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Abstracts

        Abstracts Presented at the Third Biennial Congress, May 14-18, 2001, Montreux, Switzerland

        1. Lateral meniscus transplantation: The Pittsburgh experience

        Yram J. Groff, MD, Christopher D. Harner, MD
        2001 ISAKOS Paper Abstracts
        Purpose: Meniscal transplantation has been proposed to delay progressive degeneration and pain following meniscectomy. Replacement of the lateral meniscus presents a greater technical challenge due to increased mobility of the lateral compartment. The purpose of this study was to report the clinical results of patients who underwent isolated lateral meniscus transplantation. Methods: From 1993 to 1998, 20 patients underwent isolated lateral meniscus transplantation. One patient could not be located and one had moved out of the country. 16 of the remaining 18 patients completed a series of health status questionnaires (Activities of Daily Living Scale [ADLS] & Sports Activity Scale [SAS] of the Knee Outcome Survey, Lysholm Knee Scale [LYSH], lKDC, SF-36) and returned to the clinic for assessment of range of motion, functional strength (single leg hop & vertical jump) and x-rays (PA flexion weightbearing, lateral and standing long cassette). Average length of follow-up was 3.8 yrs (2.1-5.5). Average age was 27 yrs and 56% were males. Results: All patients reported improvement following surgery: 58% were greatly improved & 42% were somewhat improved). No patients reported themselves to be worse or unchanged. The average ADLS score was 80, the SAS score was 75 and the LYSH score was 82. The SF-36 Physical Components Summary score was slightly above the population average (PCS=53), reflecting a higher than average level of physical well-being compared to the population as a whole. 92% of patients rated their level of function and activity as normal or nearly normal. 42% reported pain with light sporting activities (i.e., running, turning and twisting) but only 17% reported pain with activities of daily living. Compared to the unaffected knee, the average loss of flexion was 11° and the loss of extension was 3°. Single leg hop and vertical jump, expressed as a percentage of the contralateral normal limb were 96% and 97% respectively. Radiographs were evaluated for lateral joint space narrowing using a digital micrometer and no decrease compared to the pre-operative film was found in any knee. Conclusion: Lateral meniscus transplantation is a viable therapeutic alternative in carefully selected patients. All patients reported improvement 2 to 6 years following surgery. Resumption of activities of daily living was more predictable than return to sports.

        2. Arthroscopic evaluation of cartilage repair following autologous chondrocyte implantation (ACI)

        John A.L. Hart, Joanne Paddle-Ledinek
        2001 ISAKOS Paper Abstracts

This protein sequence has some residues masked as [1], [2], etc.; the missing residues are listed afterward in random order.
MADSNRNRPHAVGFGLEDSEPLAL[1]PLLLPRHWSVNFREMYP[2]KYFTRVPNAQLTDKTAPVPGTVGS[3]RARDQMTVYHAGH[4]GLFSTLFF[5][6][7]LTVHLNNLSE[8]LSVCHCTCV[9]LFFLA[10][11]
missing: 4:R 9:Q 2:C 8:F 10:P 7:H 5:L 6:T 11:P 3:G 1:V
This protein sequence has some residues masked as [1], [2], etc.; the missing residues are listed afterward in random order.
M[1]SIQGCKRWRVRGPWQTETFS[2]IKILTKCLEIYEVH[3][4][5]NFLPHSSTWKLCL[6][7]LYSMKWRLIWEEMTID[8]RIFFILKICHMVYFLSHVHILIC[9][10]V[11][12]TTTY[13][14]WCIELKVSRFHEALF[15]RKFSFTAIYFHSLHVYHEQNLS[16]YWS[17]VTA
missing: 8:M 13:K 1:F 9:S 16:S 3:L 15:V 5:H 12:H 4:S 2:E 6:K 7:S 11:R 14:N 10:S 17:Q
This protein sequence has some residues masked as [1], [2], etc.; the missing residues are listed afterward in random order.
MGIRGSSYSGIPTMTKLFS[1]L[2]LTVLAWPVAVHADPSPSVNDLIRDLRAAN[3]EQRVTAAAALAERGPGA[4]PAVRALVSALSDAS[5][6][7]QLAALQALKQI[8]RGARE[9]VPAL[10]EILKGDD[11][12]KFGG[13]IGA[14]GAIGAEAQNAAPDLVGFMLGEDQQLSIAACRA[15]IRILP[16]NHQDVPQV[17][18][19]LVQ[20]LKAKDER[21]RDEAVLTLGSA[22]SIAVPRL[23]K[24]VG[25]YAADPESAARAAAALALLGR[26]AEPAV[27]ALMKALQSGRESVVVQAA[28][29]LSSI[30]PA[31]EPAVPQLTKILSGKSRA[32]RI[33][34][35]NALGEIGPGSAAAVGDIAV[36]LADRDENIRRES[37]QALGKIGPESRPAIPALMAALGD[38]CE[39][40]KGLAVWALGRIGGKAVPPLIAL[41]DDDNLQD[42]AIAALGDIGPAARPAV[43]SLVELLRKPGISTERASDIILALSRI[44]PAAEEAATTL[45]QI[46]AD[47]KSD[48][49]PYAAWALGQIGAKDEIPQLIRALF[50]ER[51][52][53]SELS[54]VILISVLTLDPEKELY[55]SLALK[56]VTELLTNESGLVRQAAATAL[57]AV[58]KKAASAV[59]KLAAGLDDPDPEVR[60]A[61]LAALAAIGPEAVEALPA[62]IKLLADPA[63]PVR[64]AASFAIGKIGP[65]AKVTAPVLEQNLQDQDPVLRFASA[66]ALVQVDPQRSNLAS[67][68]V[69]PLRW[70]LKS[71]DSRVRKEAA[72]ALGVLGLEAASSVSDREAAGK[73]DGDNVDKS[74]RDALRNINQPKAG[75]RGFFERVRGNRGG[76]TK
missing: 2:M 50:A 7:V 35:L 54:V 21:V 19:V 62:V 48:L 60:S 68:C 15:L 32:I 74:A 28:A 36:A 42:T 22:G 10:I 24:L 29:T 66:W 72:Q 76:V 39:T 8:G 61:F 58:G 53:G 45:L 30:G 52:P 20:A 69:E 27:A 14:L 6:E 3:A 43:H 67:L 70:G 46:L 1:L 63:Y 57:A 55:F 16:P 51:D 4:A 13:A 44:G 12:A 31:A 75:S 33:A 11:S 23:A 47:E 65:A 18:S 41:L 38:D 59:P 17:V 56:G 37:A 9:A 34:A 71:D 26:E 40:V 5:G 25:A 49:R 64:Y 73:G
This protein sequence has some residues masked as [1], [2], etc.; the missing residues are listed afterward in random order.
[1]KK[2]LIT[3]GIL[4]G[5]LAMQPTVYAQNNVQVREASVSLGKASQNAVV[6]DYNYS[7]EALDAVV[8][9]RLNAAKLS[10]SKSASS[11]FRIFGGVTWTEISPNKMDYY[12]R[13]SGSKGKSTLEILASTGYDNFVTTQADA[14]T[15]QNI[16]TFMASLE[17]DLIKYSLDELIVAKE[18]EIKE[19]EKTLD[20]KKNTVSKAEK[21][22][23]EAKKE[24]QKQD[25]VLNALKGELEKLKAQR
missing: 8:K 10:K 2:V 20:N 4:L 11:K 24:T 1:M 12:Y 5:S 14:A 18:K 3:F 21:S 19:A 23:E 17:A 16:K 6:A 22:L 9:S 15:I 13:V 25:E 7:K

Purpose: To evaluate the repair of articular cartilage defects in the knee joint treated by ACI using arthroscopic assessment. Method: 106 articular cartilage defects in 79 knees of 77 patients were treated by ACI. The autologous chondrocytes were injected beneath a peri-osteal flap (Brittberg et al, 1994). 43.5% of the lesions involved the patella, 35.2% the femoral condyles, 16.7% the trochlea, and 4.6% the tibial condyles. Average defect size was 254.65 mm2. 20% of knees had more than one defect. Associated biomechanical procedures were carried out in 88.7%. Patients were scheduled for review arthroscopy and removal of the metal implants at nine months following implantation. The ICRS rating score was used to assess articular cartilage repair. Results: 70 lesions, 58 knees and 56 patients have been assessed; 4 eligible patients have not been assessed arthroscopically. The average ICRS repair score (maximum 12) was as follows: tibial condyle 11.5, 4 defects; patella 11.3, 32 defects; femoral condyle 11.0, 23 defects and trochlea 10.7, 11 defects. Synovitis was markedly reduced in all knees with well healed defects. Eleven patients developed adhesions between the peri-osteal graft and the synovium. Ten of these occurred on the patella and caused a patellar click in some patients during flexion which was relieved by arthroscopic resection. Incomplete healing occurred in one patient with a wound dehiscence, in two following a fall in the post-operative period, and in one patient with a non-contained defect. Biopsies at arthroscopy showed predominantly hyaline cartilage. Conclusion: ACI is an effective method of repairing articular cartilage defects. In this series the results for the patella have matched those for the femoral condyle. This is attributed to the simultaneous biomechanical correction of patello-femoral dysplasia. Stabilisation of the articular surface results in resolution of synovitis.

        3. Changes in the cellularity and spatial distribution of type VI collagen in the meniscus of ACL-deficient canine joints

        Manuel Leyes, MD, PhD, Cahir A. McDevitt, PhD, John R. Matyas, PhD, Mark E. Adams, MD
        2001 ISAKOS Paper Abstracts